After many months of inaction, a pair of crooked Brooklyn landlords may finally be getting their comeuppance. Joel and Aaron Israel, renowned for torturing their rent-stabilized tenants by demolishing large swaths of their apartments without permission, are on the verge of having at least one of their properties seized by Housing Court.

The tenants of 98 Linden Street have been living in ruins for nearly a year, after the Israels allegedly sent a crew to smash apart the apartment's kitchen and bathroom under the auspices of "making needed repairs." Now, the Department of Housing Preservation and Development has announced that the case has been brought before Housing Court, with the intention of removing the Israels and instating an independent administrator until the damage is fixed.

The brothers, who operate under the name JBI Management, have also been served a subpoena by the state Tenant Protection Unit to produce documents associated with their 10 apartments around Brooklyn. A lawsuit has also been filed on behalf of the residents at 98 Linden, though proceedings have dragged on for several months now, frustrating tenants still forced to live in a semi-operable apartment.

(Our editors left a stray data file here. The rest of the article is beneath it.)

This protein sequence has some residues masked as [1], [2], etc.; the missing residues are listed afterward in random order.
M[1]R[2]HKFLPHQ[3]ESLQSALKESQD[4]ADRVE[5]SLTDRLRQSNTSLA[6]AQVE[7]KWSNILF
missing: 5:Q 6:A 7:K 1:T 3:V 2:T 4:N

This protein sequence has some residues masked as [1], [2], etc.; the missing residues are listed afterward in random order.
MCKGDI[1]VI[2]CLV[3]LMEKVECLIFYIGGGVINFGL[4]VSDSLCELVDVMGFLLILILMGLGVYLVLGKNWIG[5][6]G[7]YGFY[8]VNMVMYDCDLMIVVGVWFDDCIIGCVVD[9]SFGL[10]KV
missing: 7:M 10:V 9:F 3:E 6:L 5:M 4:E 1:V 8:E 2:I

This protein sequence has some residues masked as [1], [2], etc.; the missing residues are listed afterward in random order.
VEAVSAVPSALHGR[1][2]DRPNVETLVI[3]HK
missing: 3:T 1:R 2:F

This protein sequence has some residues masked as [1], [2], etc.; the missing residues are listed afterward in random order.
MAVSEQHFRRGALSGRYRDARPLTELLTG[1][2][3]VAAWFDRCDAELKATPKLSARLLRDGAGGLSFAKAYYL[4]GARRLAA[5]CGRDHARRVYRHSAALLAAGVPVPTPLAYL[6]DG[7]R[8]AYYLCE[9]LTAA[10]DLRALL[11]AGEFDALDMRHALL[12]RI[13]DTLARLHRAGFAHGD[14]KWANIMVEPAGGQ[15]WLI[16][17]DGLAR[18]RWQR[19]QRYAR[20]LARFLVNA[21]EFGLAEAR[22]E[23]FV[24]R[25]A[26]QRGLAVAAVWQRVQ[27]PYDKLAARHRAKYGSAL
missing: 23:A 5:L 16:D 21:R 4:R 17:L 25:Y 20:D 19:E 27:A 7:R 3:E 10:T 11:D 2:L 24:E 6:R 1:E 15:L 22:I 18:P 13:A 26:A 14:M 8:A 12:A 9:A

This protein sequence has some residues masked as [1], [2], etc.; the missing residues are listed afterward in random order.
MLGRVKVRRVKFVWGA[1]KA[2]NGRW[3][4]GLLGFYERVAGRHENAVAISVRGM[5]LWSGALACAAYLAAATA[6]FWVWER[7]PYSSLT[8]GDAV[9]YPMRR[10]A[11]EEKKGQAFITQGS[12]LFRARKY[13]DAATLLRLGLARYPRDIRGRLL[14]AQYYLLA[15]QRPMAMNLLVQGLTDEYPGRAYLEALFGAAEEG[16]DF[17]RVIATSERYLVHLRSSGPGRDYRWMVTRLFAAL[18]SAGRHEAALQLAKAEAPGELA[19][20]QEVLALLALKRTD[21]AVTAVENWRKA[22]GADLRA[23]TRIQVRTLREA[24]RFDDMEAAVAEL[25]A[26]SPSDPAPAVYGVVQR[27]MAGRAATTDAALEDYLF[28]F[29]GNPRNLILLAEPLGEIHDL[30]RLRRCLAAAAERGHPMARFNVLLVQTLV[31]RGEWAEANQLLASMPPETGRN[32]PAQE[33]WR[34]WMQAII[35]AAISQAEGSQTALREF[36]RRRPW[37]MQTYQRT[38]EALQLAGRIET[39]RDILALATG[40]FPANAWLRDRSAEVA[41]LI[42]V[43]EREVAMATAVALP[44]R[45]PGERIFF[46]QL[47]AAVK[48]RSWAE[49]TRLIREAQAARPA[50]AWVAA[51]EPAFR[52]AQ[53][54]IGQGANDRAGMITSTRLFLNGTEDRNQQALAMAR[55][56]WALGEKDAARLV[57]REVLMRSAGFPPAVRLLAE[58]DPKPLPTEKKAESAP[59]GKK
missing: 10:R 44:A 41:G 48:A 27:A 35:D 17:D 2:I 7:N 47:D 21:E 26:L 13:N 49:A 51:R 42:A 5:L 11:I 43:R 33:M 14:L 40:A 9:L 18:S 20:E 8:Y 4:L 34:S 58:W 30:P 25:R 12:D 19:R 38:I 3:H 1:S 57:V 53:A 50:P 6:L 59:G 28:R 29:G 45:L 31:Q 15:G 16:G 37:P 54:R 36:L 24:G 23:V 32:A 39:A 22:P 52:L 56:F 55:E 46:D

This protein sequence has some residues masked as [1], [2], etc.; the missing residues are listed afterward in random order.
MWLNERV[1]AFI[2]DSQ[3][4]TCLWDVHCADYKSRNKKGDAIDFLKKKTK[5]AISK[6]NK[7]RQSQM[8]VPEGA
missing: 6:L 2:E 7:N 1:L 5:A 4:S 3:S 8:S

Such bullying is increasingly common in rapidly gentrifying Brooklyn, where shady landlords are acutely aware of just how much in rent they can wring from wealthy newcomers. Between the motivation of more money and the city's flimsy housing laws, landlords are taking drastic steps to empty their units.

"The incentive for these landlords to kick out their long-term rent stabilized tenants is high, because obviously market rate rents are completely through the roof," Greg Hanlon, a spokesperson for the non-profit St. Nick's Alliance, told us in February. "It seems far-fetched to picture these landlords messing up their own buildings, but they obviously made the calculation."

The scale of the damage to 98 Linden might be striking, but it's not unique. Tenants at numerous other Israel-owned properties have similarly depressing tales: Catalina Hidalgo, a decade-long resident at 300 Nassau, arrived home one day to find that someone had taken an axe to her building's boilers, forcing her and her small children to move out. Silveria Hormiga-Rey lived in her third floor apartment at 324 Central Avenue for nearly nine years—that is, until the Israel's smashed up its entire rear portion.

It's taken months, but the Israel's malfeasance has finally caught the attention of officials on the state level.

“It is not only unconscionable, but it is flat out illegal for any landlord to subject families to living without running water or a functioning bathroom or kitchen,” Governor Andrew Cuomo said in a statement. “Today we are sending a clear message that this type of behavior will not be tolerated and that we will fight to keep New York families protected and safe.”